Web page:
Republicans have introduced a number of bills in recent years to make the H2-A program more grower-friendly. But the most far-reaching bill dealing with H2-A workers was introduced in Congress at the end of October by Zoe Lofgren, a Democrat from Silicon Valley, and Dan Newhouse, a conservative Republican from Washington’s Yakima Valley. Newhouse receives more campaign contributions from agribusiness than any other industry. The Farm Workforce Modernization Act of 2019 essentially ties legalization for undocumented farmworkers and guest worker programs together. This compromise bill guarantees growers a labor supply at a price they want to pay, while at the same time providing a pathway to legal residence for many undocumented farmworkers.

Last Thursday, the House Judiciary Committee approved the bill and sent it to the House floor.

Today, about half the agricultural workforce, or 1.25 million people, are undocumented, and would be able to apply for legal immigration status (the “green card”) if they’ve done farmwork for two years before the bill’s passage. Those who’ve lived in the U.S. more than ten years would have to wait four years before getting a green card, and those with less than ten years would have to wait eight years. Other requirements include fines, fees, and record checks.

Applicants, while they could get jobs outside of farm labor, would have to put in a minimum of 100 days a year in the fields while they wait to be accepted into the program. That might not be easy, since many farmworkers struggle to find that much work in the course of a year.

The bill makes it mandatory that growers use the E-Verify database to detect and turn away future job applicants who might not have legal status. That database has been criticized for many years for inaccuracy, and for providing a pretext for refusing to hire people based on race and nationality. The bill includes language barring such discrimination. Employers, however, also have a long history of accusing workers of lacking immigration status as a pretext for firing them because of union and workplace activism.

Since half of current workers have no legal status, an even more predictable impact of the mandatory use of E-Verify would be to make it harder for employers to find workers they can legally hire. The half of the workforce that’s currently undocumented would eventually shrink as people applied for green cards, gained legal status, and found better-paying jobs elsewhere. The other half of the workforce—people who are citizens or have legal immigration status—will shrink as well over time, particularly because the average age of farmworkers has increased from 28 in 2000 to 38—the average age today.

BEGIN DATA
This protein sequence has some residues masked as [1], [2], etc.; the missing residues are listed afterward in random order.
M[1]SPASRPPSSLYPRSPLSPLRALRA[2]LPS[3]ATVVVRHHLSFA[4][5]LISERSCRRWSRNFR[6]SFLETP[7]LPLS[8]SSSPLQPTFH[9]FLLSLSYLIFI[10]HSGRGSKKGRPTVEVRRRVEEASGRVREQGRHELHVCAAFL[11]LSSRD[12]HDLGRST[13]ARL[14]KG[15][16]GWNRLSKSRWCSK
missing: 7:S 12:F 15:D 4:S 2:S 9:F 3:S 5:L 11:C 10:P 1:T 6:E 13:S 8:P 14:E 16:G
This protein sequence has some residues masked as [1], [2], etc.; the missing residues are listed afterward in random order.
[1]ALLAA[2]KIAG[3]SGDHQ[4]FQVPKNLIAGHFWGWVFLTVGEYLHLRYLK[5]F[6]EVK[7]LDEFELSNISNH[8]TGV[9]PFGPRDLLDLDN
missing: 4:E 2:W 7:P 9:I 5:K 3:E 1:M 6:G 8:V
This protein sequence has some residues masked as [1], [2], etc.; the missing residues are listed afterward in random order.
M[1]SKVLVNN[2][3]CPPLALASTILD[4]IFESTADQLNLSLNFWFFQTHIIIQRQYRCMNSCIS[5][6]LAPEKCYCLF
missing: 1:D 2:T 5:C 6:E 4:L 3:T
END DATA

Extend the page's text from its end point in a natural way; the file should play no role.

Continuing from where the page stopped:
With the mandatory use of E-Verify, growers would have two choices. They could increase wages and encourage direct, year-round employment to make their jobs attractive to workers living in rural communities. Or they could use the H2-A program much more extensively to fill their labor needs.

The Farm Workforce Modernization Act has several provisions to make the second alternative attractive. It suspends for one year the increase in the Adverse Effect Wage Rate, which would otherwise increase with inflation, and changes how it is calculated. After ten years, the AEWR would be evaluated, and could be abolished altogether. The net effect would be to bring down H2-A wages, so they’re closer to the minimum wage. That could not only affect H2-A workers directly, but also make it more difficult for resident farmworkers to raise their own wages.

The bill would allow growers to use federal programs for farmworker housing to build barracks for guest workers. Growers historically have complained that requiring them to provide housing adds to the cost of hiring H2-A workers. Subsidizing H2-A housing encourages the program to expand, while limiting those subsidies restrains it. Washington state’s Department of Commerce ruled that growers could use state farmworker housing funds for barracks, and subsidizing that cost is a significant factor of the program’s rapid growth there.

In California, this year the United Farm Workers sponsored AB 1783, a bill preventing growers from using state farmworker housing funds for guest worker dormitories. The California bill’s author, Assemblymember Roberto Rivas (a son and grandson of UFW members) argued that his bill “phases out state support of the federal H-2A program. These types of programs—such as the Bracero programs, which aimed to secure a temporary agricultural workforce—have historically limited farmworker rights and been criticized for abuse.” The bill passed and was signed by Governor Gavin Newsom in October.

While the bill now in Congress wouldn’t invalidate the new California law, it would allow growers to tap federal funds instead, with some restrictions.